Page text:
Shenzhen fits into this conference on ethnographic explorations of urban margins and liminalities. Any takers?
CFP: The City and the Margins in Informal Cities and Beyond.
I have an ambivalent relationship to academic conferences. On the one hand, I find them physically exhausting because structured to produce the largest amount of intellectual work in the most efficient way. Sadly, intellectual efficiency, like all forms of efficiency is a statistical concept that can only be represented through quantification. The success of an academic conference tends to be measured in numbers of participants, sessions, and published proceedings — measurements which effectively transform intellectuals into academic line workers and make conferences just another station in what might be described as toolpath control over knowledge production. Thus, I experience diminishing returns in a conference’s progression; early on, I am able to listen more actively and participate more fully simply because I’m rested and able to engage a diversity of theoretical positions and claims. In contrast, as the conference unfolds, I become physically tired and often find myself aware that my only contribution is the effort to engage a presenter’s work; I try to listen and understand.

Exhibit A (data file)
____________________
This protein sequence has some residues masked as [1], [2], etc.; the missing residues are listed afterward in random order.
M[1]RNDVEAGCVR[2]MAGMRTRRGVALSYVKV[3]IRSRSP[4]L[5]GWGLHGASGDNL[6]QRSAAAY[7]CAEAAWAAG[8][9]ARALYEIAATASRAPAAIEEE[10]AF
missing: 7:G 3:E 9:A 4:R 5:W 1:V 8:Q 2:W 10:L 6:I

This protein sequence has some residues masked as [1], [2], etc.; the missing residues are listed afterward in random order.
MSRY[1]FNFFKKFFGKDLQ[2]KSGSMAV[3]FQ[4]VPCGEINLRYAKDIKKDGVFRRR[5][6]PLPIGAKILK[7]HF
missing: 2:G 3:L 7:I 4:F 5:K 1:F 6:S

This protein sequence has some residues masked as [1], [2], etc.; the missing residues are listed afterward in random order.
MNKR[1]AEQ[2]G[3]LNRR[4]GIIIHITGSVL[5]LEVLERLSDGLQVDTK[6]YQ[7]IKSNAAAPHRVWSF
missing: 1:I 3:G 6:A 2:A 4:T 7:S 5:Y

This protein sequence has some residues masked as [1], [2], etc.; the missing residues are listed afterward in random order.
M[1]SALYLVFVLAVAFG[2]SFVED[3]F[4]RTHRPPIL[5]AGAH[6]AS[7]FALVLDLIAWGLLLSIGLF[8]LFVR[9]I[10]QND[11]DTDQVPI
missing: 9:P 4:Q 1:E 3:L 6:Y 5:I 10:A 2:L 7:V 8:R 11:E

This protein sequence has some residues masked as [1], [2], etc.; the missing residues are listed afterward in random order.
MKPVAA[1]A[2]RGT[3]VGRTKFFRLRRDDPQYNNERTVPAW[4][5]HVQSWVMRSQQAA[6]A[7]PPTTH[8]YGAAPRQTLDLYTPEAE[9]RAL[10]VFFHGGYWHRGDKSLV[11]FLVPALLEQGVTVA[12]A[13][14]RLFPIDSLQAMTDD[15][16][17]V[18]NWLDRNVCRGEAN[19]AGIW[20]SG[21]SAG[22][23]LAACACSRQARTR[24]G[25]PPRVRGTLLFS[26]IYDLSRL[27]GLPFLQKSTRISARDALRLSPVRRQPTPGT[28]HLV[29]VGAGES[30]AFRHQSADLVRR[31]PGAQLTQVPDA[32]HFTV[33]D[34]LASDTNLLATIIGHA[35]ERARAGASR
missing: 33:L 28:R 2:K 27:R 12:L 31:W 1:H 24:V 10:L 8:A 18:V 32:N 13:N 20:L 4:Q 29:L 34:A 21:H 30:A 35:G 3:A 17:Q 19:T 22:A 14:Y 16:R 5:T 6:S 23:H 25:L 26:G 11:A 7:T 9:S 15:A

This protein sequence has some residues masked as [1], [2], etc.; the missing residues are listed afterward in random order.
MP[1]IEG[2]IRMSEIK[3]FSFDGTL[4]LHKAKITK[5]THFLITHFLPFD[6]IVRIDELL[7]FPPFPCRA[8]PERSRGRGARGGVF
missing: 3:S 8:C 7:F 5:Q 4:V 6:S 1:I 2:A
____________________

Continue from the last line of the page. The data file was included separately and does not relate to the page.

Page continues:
On the other hand, I attend academic conferences because I yearn for intellectual conversations with people I do not meet in the general unfolding of my life. I have colleagues and friends in Shenzhen with whom I debate and discuss various issues. But in order to be inspired and challenged, or simply unsettled and honed, I need both the stability of familiar conversations and the jolt of unexpected encounters. Consequently, I continue to see old friends and opponents, while making new at conferences, which are by and large international and place me in proximity to scholars working both in and beyond Chinese borders. Thus, the conference format, especially when funded by academic and public institutions, offers opportunities to nurture and grow intellectually — precisely through intellectual companionship — both during and in the off time between
In other words, both the strengths and limits to Fordist knowledge production are relentlessly human; international conferences provide opportunities to be surprised and inspired outside the paths of everyday life, however, tired bodies can only do so much, even and especially when we are going through the privileged motions of academic conferencing.